Career and Education Opportunities for Natural Resource Managers in Tennessee
Tennessee has a population of 6,296,254, which has grown by 10.67% in the last 10 years. Nicknamed the "Volunteer State," its capital is Nashville, though its biggest city is Memphis.
About 130 people are currently employed as natural resource managers in Tennessee. By 2016, this is expected to grow 19% to 150 people employed. This is better than the nation as a whole, where employment opportunities for natural resource managers are expected to grow by about 11.9%. Natural resource managers generally research or study range land management practices to provide sustained production of forage, livestock, and wildlife.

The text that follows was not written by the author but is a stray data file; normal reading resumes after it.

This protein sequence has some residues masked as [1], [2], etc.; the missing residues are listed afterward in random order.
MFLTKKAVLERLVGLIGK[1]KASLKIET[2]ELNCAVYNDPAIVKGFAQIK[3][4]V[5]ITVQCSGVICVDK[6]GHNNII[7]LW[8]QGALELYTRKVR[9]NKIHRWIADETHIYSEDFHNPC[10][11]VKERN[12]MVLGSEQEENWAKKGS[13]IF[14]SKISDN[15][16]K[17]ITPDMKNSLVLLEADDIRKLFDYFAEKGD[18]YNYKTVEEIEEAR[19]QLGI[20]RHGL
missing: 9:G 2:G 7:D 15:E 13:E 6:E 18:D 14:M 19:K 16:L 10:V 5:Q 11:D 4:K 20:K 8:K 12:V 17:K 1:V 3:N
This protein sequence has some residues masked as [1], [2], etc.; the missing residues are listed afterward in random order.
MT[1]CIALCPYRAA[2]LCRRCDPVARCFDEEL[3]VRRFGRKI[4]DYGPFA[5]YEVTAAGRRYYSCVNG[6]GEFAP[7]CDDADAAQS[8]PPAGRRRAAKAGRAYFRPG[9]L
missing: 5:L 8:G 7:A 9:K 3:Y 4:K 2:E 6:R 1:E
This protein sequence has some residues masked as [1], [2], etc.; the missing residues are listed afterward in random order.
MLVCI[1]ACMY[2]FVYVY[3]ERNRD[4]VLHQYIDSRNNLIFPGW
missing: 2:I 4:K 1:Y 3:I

A person working as a natural resource manager can expect to earn about $32 per hour or $67,200 per year on average in Tennessee and about $28 per hour or $58,720 per year on average in the U.S. as a whole. Natural resource managers earn more than people working in the category of Life Sciences generally in Tennessee and less than people in the Life Sciences category nationally. Jobs in this field include: plant ecologist, habitat management coordinator, and range technician.
In 2008, there were a total of 3,759,569 jobs in Tennessee. The average annual income was $34,833 in 2008, up from $34,156 the preceding year. The unemployment rate in Tennessee was 10.5% in 2009, which has grown by 3.8% since the previous year. Approximately 19.6% of Tennessee residents have college degrees, which is lower than the national average.